Sunday, December 14, 2008

from A Treatise on Atmospheric Electricity, 1830

(Page 30)

During the month of July last we had the pleasure of witnessing this very curious phenomenon, in the marshy grounds between Hertford and Stevenage, when on the mail, coming from London northward. The day had been dense and sultry, and toward evening a stratum of vapour hovered over the marshes of the valley. On the right two ignes fatui started up suddenly, and at some distance apart; the appearance was altogether that of a solid ignited nucleus, diffusing brilliant radii around it. Their locality, as far as could be determined, seemed to be clumps of rushes. At one period there appeared to be a flitting flickering motion, somewhat resembling that of a hovering insect; but this was not continued. The phenomenon lasted several minutes, and both were suddenly extinguished, the one after the other. 

It seemed to us difficult to conceive of electricity being presented under the attendant phenomenon with which these were accompanied, and the entire features were more analogous to those of an insect powerfully illuminated; but whether some insect allied to the tribe termed Gryllus gryllotalpa, or mole cricket, has the power, under peculiar circumstances, as the Rev. Dr. Sutton has conjectured, of evolving light, seems not altogether determined: this phenomenon might be adduced to plead in its favour, thus the scolopendra electrica is occasionally luminous, when excited.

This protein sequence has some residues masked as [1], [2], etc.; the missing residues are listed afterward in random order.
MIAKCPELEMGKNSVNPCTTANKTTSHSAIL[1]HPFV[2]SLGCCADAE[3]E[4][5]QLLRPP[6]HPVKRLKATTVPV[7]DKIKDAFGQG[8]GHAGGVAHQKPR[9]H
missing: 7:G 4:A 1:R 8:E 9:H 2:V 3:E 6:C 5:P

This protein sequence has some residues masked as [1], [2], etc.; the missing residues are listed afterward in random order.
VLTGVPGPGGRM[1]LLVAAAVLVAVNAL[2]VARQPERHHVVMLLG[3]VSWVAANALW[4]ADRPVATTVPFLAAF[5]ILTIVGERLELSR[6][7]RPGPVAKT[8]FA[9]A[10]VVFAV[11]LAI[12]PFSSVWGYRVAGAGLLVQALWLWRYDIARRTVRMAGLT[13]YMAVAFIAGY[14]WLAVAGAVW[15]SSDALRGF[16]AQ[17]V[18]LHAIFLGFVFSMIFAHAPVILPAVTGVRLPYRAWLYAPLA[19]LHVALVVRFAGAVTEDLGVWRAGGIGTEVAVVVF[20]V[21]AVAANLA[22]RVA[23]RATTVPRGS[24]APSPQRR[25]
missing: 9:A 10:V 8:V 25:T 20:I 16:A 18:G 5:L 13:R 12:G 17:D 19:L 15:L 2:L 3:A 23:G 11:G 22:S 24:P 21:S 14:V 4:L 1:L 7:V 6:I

We find that a gentleman observed a similar phenomenon to that described, in low marshy ground, after a sultry day and a dense evening fog; it had also to his vision all the appearance of a solid ignited body. We have also witnessed a lambent flame gliding on the surface of a stagnant lake, but are of opinion this last is altogether distinct from the other, and depends on different principles. 

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